The increasing number indicates that more and more Chinese diabetes CPGs are being applied to clinical practice. Government agencies and the general and subspecialty medical societies in China promote the use of domestic guidelines in healthcare instead of merely adopting foreign guidelines, to account for the characteristics and needs of Chinese patients and clinicians. Meanwhile, the number of published randomised controlled trials and systematic reviews in China is increasing quickly, which may be associated with rapid increase in burden of diabetics. This has laid the groundwork for development of guidelines.
Analysis of scores in each domain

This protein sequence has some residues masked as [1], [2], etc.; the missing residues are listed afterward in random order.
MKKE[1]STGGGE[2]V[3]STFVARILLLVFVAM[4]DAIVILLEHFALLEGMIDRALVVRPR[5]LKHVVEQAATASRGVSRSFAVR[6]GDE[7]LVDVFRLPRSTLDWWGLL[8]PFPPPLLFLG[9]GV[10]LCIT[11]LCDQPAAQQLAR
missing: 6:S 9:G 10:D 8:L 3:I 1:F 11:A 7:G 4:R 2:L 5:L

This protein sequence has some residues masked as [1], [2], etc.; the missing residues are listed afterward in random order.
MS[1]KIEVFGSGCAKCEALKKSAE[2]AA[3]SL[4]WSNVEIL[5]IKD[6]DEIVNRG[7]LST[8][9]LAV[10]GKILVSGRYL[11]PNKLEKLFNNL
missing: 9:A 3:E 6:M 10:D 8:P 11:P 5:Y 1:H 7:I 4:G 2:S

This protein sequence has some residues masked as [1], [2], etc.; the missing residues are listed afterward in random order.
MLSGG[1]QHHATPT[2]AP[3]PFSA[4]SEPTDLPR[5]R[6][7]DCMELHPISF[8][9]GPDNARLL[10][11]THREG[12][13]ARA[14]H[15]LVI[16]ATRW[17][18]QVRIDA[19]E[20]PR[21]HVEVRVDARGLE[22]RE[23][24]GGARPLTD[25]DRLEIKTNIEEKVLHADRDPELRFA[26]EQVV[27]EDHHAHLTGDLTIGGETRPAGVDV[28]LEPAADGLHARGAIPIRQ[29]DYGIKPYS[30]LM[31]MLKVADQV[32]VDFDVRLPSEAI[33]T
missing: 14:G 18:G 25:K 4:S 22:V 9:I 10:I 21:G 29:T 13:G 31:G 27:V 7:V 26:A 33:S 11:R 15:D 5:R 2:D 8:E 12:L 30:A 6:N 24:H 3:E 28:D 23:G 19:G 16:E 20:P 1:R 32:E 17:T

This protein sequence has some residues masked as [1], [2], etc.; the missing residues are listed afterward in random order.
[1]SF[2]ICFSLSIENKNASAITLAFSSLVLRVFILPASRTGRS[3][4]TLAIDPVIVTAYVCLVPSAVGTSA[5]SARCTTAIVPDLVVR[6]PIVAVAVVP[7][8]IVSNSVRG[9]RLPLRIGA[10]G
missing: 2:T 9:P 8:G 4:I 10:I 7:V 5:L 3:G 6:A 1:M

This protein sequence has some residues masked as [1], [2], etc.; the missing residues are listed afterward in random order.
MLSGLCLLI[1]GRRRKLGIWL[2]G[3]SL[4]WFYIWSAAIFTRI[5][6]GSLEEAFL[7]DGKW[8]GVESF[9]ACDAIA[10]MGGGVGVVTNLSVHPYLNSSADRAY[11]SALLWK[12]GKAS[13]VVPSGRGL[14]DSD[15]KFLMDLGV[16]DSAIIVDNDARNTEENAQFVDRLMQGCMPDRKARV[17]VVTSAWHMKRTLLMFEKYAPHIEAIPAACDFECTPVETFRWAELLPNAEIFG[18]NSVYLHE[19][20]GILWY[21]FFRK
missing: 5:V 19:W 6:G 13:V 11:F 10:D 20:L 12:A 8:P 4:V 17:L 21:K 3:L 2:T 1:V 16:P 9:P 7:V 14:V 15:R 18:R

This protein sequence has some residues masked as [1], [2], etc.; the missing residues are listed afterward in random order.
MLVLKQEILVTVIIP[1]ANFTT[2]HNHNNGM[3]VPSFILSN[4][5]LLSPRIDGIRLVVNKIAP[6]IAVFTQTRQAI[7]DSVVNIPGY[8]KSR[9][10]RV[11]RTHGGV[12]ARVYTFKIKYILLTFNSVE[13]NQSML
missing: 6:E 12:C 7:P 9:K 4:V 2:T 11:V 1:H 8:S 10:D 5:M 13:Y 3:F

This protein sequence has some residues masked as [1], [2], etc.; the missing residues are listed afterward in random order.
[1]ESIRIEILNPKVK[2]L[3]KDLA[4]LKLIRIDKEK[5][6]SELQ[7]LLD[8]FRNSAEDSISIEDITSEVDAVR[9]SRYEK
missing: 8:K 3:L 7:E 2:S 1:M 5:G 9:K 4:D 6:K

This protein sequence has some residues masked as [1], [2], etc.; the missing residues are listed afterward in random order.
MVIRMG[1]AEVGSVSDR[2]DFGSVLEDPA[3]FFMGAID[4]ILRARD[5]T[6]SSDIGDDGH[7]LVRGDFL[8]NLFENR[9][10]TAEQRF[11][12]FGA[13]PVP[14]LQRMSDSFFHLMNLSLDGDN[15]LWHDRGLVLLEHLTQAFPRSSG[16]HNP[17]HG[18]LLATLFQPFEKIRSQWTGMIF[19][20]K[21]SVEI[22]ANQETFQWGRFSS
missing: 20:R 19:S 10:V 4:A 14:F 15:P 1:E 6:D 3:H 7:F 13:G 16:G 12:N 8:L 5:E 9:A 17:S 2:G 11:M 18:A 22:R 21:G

An increasing amount of CPGs are being published. However, there is still much progress to be made as for quality of each domain. In the six major fields of the AGREE II tool scoring system, only the score of domain 1, ‘scope and purpose’ and domain 4 ‘clarity of presentation’ were >50%; as such, the scores of the other four fields need to be improved upon. The low score of domain 2, ‘stakeholder involvement’, was because most of the guidelines included in the present study did not take into account the multidisciplinary intersections of the participants, as well as the preferences and values of the target population. The low score of domain 3, ‘rigour of development’, means that generally those guidelines failed to show that they have conducted a systematic review on the best available evidences.17 The low score was possibly due to the fact that the reporting on the approach to its development lacked transparency. Several of included guidelines did not report the methods of the systematic literature search, forming their recommendations and screening of evidence. Additionally, the low score of domain 5, ‘applicability’, suggested that most guidelines development agencies ignored the guidelines’ application, and that most guidelines did not provide relevant supporting documents or recommendations or emphasise the promotion and hindrance factors in the application process. In fact, failure to address the issue of implementation and to provide clear, practical advice can have important consequences. The low score of domain 6, ‘editorial independence’, was likely due to the lack of disclosure of funding sources and related COIs. Only two of the included guidelines describes the methods by which potential COIs were sought and how COIs affected the recommendation development process. Failure to address the issue of implementation and to provide clear, practical advice can have important consequences. The Chinese diabetes guidelines’ score was lower than that of international DR guidelines in this field, indicating that the Chinese Guidance Group has not paid enough attention to the interests of the members of the disclosure group and to declaring clearly the views of the sponsors. If a COI is not declared, the recommendations may be affected by multiple interests and biased. It may not be that the quality of the guidelines themselves are low but rather the quality of the non-standard report of the guidelines.13 18 The low scores of these domains may be due to actual problems in guideline development, but because of the nature of the AGREE scoring, they may also simply be due to insufficient clarity and communication of the process used.19